Bang Bang Club – Movie Review

movie reviewI’m a big fan of photography. I even have a few friends who are very talented and professional in that field. I’m also a bit fascinated by a very special species amongst photographers. And that’s war photographers.

This movie is about 4 guys who are exactly that. War photographers. The movie plays between 1990 and 1994 in South Africa. Right when the downfall of Apartheid happened. It shows the true story of four young men who pretty much define what photography can do. Strong images can change a lot in the mindset of people. And that’s what these people do. They’re hunting down situations or moments, for that one lucky shot, that will give them the ultimate photo.

The movie gives us Greg Marinovich (Ryan Philippe), who we will follow throughout the movie. At the beginning he’s the new kid in town. Soon he makes connections and teams up with Kevin Carter (Taylor Kitsch), Joao Silva (Neels Van Jaarsveld) and Ken Oosterbroek (Frank Rautenbach). Greg manages to impress the other guys with his dedication and, most importantly, his photography. Soon they’re a true team and go out into the field together. There we can see what it really needs to be in these situations. To get these photos, it often requires to go that one last step farther, than any normal guy would go. Sometimes it’s like a death wish sort of thing. With talent and a good portion of luck, they manage to capture scenes of a live, we normally don’t get to see in our first world countries. Often disturbing and hard material. It’s almost as if these photographers are getting high by hunting down these dangerous situations. And that really is the danger of this job. How much suffering can you absorb with your camera lens… just being a neutral bystander, without breaking apart? That’s one question that movie tries to shed light on. We also get to see the transition these photographers go through when they are not in the field… going back into the field. At night they are out in bars and try to have a good time. Maybe try to let go the horrible things they saw this day. And when it’s time to go out again… it’s like they are preparing to go to war. We get some nice insights into these dynamics.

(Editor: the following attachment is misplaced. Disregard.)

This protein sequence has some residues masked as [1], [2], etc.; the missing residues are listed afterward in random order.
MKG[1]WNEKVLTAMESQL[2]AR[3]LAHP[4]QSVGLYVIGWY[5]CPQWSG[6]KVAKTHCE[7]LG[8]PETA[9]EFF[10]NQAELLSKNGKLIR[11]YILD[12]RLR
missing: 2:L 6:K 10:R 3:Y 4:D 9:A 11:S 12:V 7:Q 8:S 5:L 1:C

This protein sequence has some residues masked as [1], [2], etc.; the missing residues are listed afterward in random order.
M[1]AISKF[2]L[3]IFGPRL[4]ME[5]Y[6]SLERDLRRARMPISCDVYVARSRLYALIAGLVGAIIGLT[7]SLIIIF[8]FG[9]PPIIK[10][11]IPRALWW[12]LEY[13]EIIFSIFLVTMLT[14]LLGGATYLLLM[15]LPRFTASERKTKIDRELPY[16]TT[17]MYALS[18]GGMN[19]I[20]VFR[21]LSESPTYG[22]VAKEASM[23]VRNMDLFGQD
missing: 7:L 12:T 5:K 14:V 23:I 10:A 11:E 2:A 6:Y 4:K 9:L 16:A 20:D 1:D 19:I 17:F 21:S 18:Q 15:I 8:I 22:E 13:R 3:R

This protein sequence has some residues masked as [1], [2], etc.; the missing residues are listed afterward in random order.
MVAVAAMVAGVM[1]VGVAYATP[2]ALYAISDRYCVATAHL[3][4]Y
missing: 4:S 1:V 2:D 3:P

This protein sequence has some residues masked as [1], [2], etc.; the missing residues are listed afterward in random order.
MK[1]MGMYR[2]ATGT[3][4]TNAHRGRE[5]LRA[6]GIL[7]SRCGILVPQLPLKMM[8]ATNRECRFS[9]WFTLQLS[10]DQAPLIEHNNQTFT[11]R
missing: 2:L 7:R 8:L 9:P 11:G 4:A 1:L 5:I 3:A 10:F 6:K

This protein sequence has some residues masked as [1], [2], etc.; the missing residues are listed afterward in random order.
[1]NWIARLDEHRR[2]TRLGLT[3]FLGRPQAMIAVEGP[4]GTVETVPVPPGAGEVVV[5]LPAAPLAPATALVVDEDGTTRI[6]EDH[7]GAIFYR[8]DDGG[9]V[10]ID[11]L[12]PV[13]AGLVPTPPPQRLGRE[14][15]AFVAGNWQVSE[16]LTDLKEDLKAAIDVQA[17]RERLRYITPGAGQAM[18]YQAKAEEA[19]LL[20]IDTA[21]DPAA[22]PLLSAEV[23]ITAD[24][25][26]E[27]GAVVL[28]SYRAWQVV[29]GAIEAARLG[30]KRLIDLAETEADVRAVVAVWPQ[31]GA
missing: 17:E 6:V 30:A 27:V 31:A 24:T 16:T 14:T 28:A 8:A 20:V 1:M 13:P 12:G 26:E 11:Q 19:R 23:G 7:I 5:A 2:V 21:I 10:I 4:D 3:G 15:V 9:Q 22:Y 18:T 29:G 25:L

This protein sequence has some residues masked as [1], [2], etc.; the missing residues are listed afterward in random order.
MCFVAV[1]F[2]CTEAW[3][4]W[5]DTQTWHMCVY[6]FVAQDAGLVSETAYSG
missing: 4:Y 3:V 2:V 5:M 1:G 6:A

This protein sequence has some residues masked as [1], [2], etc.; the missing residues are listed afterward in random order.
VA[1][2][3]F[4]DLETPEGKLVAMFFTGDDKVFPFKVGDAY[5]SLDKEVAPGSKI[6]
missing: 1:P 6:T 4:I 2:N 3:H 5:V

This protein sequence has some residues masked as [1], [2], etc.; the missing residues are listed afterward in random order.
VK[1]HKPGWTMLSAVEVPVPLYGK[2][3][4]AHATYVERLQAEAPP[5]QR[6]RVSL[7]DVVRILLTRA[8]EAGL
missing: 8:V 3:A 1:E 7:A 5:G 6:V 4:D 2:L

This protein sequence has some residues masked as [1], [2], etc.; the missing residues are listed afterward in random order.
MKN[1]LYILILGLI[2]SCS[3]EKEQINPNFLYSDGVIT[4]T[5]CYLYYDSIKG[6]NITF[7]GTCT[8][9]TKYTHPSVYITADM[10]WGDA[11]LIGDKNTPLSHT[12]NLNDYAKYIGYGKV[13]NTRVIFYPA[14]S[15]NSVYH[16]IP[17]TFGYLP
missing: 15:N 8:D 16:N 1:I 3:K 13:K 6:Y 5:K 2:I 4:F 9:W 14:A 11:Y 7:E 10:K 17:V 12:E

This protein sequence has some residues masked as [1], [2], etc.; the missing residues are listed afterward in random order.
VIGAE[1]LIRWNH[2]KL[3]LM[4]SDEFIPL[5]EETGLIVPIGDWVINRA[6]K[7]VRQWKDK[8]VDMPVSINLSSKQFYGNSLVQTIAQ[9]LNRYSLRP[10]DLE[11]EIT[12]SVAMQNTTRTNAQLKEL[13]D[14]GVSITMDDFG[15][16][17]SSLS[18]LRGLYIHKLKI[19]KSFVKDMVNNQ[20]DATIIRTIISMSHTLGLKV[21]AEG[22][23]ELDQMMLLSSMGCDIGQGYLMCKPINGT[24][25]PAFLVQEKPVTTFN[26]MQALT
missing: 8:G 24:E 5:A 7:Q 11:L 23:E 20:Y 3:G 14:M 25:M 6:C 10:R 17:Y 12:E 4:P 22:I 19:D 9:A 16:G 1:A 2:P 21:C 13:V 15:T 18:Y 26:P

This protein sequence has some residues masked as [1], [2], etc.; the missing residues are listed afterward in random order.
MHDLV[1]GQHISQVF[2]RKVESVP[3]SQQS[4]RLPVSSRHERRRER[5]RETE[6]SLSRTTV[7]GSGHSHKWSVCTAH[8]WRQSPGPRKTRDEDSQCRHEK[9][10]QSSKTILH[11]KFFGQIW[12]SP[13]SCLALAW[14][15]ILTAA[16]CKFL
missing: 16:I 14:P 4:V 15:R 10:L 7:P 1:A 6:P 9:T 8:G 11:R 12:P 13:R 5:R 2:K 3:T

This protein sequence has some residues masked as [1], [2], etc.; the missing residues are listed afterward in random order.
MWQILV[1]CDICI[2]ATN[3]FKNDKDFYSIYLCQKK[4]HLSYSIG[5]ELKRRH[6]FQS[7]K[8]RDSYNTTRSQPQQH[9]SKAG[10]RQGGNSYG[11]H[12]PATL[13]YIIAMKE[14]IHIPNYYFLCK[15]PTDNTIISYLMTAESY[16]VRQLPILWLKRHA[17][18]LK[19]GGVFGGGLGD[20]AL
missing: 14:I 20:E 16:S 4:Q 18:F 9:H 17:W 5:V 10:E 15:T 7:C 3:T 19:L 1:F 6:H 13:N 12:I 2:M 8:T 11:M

The movie certainly isn’t a perfect one. While it manages to, what I think, deliver a clear picture of the historical events back then, it also lacks a little depth. The acting is good but portrayed in a way that still left me a little cold. I’m pretty sure each of these four guys deserves a movie on its own… so maybe the fact that they tried to scram it all into one… did not work out too well. At least for me. Nonetheless we learn to understand what a crazy job these guys do. What a mental stress it is, to get these pictures that will go around the world, in all sorts of news formats. For some of these guys it seems as if all this makes them high. It’s like a drug. Adrenalin rush. Especially while following Greg from beginning to end, we see how he is dulling out more and more. But not to a degree that turns him into a machine. He’s still fighting. And it takes him a lot. But again I missed some more moments where the movie explores that a little deeper.

It helps if you’ve seen the documentary ‘War Photographer’. It follows James Nachtway, one of the most respected and talented photographers ever. He pretty much saw everything war has to offer. It’s remarkable that he is as calm and sane as he is. He’s also in the movie (played by an actor) at a later point.

If you are remotely interested in photography, in its rawest shape and form… then it’s best you watch this movie and the documentary ‘War Photographer’ back to back. If that doesn’t leave an impression then… I’m sorry for you. =)


Bang Bang Club on IMDb

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